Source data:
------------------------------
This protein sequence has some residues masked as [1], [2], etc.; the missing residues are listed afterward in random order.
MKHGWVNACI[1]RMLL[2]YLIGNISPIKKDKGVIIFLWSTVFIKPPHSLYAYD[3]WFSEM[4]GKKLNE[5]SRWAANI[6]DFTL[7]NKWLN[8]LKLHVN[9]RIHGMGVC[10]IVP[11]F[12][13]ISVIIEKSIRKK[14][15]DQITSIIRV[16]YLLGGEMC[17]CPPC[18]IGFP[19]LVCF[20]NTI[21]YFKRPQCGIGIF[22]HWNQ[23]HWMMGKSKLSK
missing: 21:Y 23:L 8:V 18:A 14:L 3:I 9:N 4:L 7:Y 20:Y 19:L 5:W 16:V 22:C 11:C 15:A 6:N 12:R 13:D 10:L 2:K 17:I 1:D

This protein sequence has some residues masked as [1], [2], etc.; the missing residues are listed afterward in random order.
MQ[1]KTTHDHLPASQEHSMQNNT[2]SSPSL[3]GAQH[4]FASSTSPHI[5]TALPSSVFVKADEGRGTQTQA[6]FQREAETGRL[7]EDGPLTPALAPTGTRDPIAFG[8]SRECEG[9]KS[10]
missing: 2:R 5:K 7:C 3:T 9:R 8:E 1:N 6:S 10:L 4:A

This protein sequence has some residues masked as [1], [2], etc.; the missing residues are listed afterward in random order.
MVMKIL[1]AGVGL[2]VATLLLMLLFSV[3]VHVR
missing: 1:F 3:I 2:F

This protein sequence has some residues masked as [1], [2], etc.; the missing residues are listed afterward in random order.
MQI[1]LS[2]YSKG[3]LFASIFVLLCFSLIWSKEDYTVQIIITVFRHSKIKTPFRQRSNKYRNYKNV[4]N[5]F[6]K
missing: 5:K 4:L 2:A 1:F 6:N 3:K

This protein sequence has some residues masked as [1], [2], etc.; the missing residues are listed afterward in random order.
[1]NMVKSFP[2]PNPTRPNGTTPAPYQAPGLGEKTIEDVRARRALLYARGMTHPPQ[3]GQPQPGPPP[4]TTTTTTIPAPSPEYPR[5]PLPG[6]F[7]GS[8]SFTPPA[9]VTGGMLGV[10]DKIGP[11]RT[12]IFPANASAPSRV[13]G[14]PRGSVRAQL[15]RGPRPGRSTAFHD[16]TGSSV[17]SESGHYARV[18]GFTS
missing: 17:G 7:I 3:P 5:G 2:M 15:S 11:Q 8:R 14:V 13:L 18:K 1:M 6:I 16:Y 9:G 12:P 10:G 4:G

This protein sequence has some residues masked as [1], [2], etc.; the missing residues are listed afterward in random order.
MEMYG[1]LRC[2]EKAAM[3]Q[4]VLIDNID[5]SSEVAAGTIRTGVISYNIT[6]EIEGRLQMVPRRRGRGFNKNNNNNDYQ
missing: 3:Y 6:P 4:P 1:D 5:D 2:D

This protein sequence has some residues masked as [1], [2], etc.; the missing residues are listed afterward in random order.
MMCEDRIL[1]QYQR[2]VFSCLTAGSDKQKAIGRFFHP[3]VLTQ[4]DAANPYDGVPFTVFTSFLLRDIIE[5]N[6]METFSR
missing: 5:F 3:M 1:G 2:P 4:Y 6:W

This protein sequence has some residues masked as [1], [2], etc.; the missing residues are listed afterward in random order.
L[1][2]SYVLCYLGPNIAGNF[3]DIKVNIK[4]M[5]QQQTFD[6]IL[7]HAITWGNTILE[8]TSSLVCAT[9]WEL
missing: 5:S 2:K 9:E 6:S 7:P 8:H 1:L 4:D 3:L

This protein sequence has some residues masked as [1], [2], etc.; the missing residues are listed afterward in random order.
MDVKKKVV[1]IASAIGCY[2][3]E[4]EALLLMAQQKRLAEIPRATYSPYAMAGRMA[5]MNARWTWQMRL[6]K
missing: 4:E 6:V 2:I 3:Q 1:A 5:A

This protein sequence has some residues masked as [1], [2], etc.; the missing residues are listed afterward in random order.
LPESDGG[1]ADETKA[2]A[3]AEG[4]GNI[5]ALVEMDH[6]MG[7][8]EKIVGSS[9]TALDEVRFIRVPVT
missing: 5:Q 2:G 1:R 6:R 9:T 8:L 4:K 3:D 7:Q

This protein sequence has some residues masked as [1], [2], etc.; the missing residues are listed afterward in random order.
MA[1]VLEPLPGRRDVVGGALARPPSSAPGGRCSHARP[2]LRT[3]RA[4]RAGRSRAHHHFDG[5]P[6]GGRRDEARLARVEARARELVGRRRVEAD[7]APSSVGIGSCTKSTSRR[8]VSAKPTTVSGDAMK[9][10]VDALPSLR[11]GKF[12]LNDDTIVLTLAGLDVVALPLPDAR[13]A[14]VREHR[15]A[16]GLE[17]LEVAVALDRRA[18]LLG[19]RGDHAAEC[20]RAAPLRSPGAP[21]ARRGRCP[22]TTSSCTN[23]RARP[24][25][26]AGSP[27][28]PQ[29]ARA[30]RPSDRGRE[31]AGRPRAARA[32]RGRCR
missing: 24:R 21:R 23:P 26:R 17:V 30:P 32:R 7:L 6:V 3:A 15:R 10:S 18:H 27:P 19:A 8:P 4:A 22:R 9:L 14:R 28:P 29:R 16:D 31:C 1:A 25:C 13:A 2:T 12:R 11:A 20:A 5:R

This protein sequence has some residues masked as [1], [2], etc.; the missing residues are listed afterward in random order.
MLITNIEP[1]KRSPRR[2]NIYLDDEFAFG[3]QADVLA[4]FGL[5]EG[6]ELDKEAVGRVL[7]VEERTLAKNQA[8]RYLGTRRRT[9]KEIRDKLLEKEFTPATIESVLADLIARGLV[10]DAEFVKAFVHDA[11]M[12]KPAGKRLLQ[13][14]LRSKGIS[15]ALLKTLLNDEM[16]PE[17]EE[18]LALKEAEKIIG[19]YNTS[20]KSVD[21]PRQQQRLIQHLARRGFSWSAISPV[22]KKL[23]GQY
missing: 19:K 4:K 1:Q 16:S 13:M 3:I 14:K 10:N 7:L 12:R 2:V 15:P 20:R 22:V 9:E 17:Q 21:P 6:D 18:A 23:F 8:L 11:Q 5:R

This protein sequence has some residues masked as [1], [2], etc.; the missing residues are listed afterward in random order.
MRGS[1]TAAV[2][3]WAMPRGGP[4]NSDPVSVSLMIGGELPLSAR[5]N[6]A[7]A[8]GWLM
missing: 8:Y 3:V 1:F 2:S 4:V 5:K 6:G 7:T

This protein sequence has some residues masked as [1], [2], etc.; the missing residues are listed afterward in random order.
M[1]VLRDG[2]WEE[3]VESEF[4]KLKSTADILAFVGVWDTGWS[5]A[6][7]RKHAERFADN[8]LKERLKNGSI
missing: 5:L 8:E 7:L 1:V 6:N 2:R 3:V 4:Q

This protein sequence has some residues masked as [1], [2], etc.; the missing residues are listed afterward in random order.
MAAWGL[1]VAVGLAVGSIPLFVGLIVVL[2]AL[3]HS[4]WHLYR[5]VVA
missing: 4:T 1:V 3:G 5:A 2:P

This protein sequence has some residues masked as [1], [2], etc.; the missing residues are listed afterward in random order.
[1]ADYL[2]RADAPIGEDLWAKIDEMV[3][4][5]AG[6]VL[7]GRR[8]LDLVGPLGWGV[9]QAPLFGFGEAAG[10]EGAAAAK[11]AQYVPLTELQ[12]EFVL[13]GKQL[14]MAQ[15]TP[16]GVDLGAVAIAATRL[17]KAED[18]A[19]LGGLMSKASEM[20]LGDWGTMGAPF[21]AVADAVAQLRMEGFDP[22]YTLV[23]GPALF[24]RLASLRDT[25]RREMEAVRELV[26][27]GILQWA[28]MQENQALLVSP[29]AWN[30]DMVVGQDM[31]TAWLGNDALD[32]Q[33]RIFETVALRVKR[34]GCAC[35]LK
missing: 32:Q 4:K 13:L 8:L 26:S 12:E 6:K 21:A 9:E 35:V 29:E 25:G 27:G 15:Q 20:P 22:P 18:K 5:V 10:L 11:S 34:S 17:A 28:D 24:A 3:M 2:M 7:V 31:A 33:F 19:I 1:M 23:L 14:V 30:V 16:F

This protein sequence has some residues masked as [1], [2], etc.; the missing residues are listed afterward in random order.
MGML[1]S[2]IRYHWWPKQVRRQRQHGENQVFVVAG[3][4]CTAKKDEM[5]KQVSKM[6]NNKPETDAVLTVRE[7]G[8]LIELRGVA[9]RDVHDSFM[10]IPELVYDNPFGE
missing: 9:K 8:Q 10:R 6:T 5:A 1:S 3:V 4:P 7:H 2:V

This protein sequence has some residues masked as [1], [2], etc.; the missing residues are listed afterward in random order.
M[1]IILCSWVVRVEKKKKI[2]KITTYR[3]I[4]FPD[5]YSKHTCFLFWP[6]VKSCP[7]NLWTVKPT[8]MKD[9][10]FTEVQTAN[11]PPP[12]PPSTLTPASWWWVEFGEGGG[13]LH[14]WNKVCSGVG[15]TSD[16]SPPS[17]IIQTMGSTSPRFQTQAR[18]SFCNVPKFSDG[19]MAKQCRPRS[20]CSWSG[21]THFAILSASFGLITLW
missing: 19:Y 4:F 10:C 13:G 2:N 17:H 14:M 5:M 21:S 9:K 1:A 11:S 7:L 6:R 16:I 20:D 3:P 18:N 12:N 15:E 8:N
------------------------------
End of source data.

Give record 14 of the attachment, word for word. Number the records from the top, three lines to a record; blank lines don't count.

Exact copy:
This protein sequence has some residues masked as [1], [2], etc.; the missing residues are listed afterward in random order.
M[1]VLRDG[2]WEE[3]VESEF[4]KLKSTADILAFVGVWDTGWS[5]A[6][7]RKHAERFADN[8]LKERLKNGSI
missing: 5:L 8:E 7:L 1:V 6:N 2:R 3:V 4:Q